Moderator: David Cowan, University of Bristol Law School, U.K.

Gianni D'Amato, Institut Forum suisse pour l'étude des migrations et de la population (SFM),
University of Neuchâtel, Switzerland

Brigitte Schnegg, Interdisciplinary Center for Gender Studies, University of Bern, Switzerland

From an historical perspective, the relationship between republican democracies and human rights
has not always been easy. In fact, it has often been difficult and controversial, in particular in long-
established republics such as Switzerland and the U.S. Despite the differences in their histories, the
two “sister republics,” as the two countries were once called, have both had an ambiguous
relationship to human rights. The exclusion of African Americans in the United States from full
civil rights until after World War II and the exclusion of women’s rights in Switzerland until the
early 1970s are only two examples that illustrate the exclusive access to the rule of the Republic and
the limited access to a comprehensive citizenship. The rule of the people does not necessarily
converge with human rights standards, as the recent acceptance of the Minaret Initiative in
Switzerland proved. This session will highlight some critical aspects of the “dangerous liaisons”
between republicanism and human rights issues and discuss how the complex relationship between
the two can be understood from a legal, historical and political perspective.

Respondent: Peter Rosenblum, Lieff, Cabraser, Heimann & Bernstein Clinical Professor of Human
Rights Law, Columbia Law School, U.S.A.

Auditorium Kaletsch Campus

12:45-14:00 Lunch, Grotto, Kaletsch Campus

14:00-15:30 Concurrent Sessions
Session XI: Kaletsch Campus Classroom 4

The Girl with the Dragon Tattoo and the Girl Who Refused to Fail: Subjectivities of Sexuality,
Resistance and Justice
Robin A. Robinson, University of Massachusetts, U.S.A.

Reproductive Rights as Human Rights: A Literary Perspective
Valentina Adami, Universita di Verona, Italy

Human Rights and Cultural Relativism
Aysel Dogan, Kocaeli University, Turkey

Session XII: Kaletsch Campus 5

Culture and Human Rights: Co-Creation of Normative Standards through Deliberation and
Puja Kapai, The University of Hong Kong, Hong Kong

Human Rights and Business: A Clash of Cultures But Not as We Know It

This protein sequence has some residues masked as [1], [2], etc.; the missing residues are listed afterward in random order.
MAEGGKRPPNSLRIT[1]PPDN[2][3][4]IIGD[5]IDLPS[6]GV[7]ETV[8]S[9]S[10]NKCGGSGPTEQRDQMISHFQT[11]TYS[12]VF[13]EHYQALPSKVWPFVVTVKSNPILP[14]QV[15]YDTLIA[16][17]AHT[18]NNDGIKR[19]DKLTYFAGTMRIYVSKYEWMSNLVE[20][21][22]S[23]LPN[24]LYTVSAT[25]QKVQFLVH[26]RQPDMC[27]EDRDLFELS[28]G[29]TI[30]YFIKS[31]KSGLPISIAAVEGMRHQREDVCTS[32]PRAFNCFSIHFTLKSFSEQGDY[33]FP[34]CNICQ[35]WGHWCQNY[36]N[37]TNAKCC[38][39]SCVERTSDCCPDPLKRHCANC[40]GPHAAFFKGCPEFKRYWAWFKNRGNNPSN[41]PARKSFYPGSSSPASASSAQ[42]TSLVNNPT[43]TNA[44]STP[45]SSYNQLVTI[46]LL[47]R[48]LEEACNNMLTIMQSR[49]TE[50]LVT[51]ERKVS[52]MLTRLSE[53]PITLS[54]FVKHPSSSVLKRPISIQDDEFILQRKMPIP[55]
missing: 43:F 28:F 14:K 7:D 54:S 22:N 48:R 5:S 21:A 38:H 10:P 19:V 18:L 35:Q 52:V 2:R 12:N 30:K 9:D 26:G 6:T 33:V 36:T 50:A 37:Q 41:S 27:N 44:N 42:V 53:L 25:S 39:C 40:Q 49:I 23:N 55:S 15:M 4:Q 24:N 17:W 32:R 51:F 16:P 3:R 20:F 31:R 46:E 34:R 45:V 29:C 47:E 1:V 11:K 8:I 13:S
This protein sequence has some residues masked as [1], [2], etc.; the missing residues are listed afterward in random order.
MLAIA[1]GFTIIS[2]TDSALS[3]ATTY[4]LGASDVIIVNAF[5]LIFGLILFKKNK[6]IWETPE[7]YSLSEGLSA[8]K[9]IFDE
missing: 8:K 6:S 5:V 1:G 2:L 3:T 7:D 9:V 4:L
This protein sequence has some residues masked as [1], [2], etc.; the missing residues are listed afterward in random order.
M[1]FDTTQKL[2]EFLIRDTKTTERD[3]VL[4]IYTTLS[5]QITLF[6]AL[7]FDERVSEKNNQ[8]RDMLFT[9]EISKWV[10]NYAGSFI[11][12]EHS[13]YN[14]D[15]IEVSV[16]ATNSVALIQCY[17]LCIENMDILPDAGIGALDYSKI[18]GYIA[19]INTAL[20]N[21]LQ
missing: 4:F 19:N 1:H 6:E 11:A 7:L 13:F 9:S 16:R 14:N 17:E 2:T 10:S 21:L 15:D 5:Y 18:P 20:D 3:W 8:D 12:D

Aurora Voiculescu, Westminster University, U.K.

The Bifurcation of Judicial and Cultural Discourses on Rape in the United States: The Curious
Absence of a Dialogue on Human Rights in the Domestic Setting
Holly Jeanine Boux, Georgetown University, U.S.A.

15:30-16:30 Coffee Break, Grotto

16:30 Keynote Address:
Rethinking Human Rights through Competing Historical Narratives

We are in the midst of a surge of writing about human rights by social scientists including, most
recently, historians. The work adds valuable nuance to the histories that are frequently mobilized by
practitioners and theorists. At the same time, while starting from a premise that human
rights are important enough to merit a history, they almost inadvertently focus attention on a
profoundly unresolved question: what 'human rights' are we talking about? Is it a theoretically
consistent, ideologically informed, normative movement? Some messy combination of groups,
individuals, governments and organizations? Or something else, entirely? An imposition of the
Western/Northern ideologies that deflect concern from profound systemic inequalities? All are
argued and all have legitimate roots. This talk explores the stakes involved in the different--
frequently competing--histories of human rights from the perspective of a critical participant in the
organized human rights movement.

Peter Rosenblum, Lieff, Cabraser, Heimann & Bernstein Clinical Professor of Human Rights Law,
Columbia Law School, U.S.A.

Auditorium, Kaletsch Campus

18:30 Dinner, Osteria della Bellavista
(Reservations required, meet outside of auditorium for group departure)

Sunday, September 25, 2011

8:00-8:30 Registration, North Campus Villa

8:30-10:00 Concurrent Sessions

Session XIII: North Campus 2

Application of “Repugnancy Doctrine” to Women’s Customary Right of Inheritance: What Has
Changed Since the Supreme Court of Nigeria’s Judgment in Mojekwu v. Mojekwu
Ikechukwu Bernard Okafor, Afe Babalola University, Nigeria

Women’s Rights in India: Separating Facts from Fiction
Archana Shukla, M.K.P. (P.G.) College, India

Session XIV: North Campus Conference Room

Amish Children’s Rights: The Wisconsin v. Yoder Case
Andrea Borella, University of Turin, Italy

Universal Human Rights and Cultural Heterogeneity
Adineh Abghari, Graduate Institute of International and Development Studies, Geneva, Switzerland

Session XV: North Campus 3

Student Panel

Habermas Lost: The Inchoate European Polity
Maggie Humphreys, Franklin College Switzerland

Down and Out in Paris and Wherever: Changing or Deteriorating Conditions of Housing in the
Urban Sphere?
Milica B., Franklin College Switzerland

10:00-10:45 Coffee Break, North Campus Dining Room

10:45-12:45 Concurrent Sessions

Session XVI: North Campus Conference Room

Rights of the Future Generations
Sule Sahin Ceylan, Marmara University, Turkey

Human Rights: Narrative Arguments
Nirmala Pillay, Liverpool John Moores University, U.K.

Historical Redress in Israel: The Clash of Paradigms
Ruth Amir, Max Stern Academic College of Emek Yezreel, Israel

A Study of the Phenomenon of Medical Tourism within the Context of the General Agreement of
Trade in Services
Aishwarya Padmanabhan, National University of Juridical Science, India
Session XVII: North Campus 3
Disability Law and Changing Cultural and Historical Perceptions
Ilze Grobbelaar-du Plessis, University of Pretoria, South Africa

Indigenous Peoples and International Law: The Persistence of Colonialism
Adil Hasan Khan, IHEID, Geneva, Switzerland

(Ab)uses of the “Public Colonial Archives”: Comparisons between Namibia, South Africa and
David Bargueño, Faculty of Law, University of Cape Town, South Africa

12:45-14:00 Farewell Lunch, North Campus Dining Room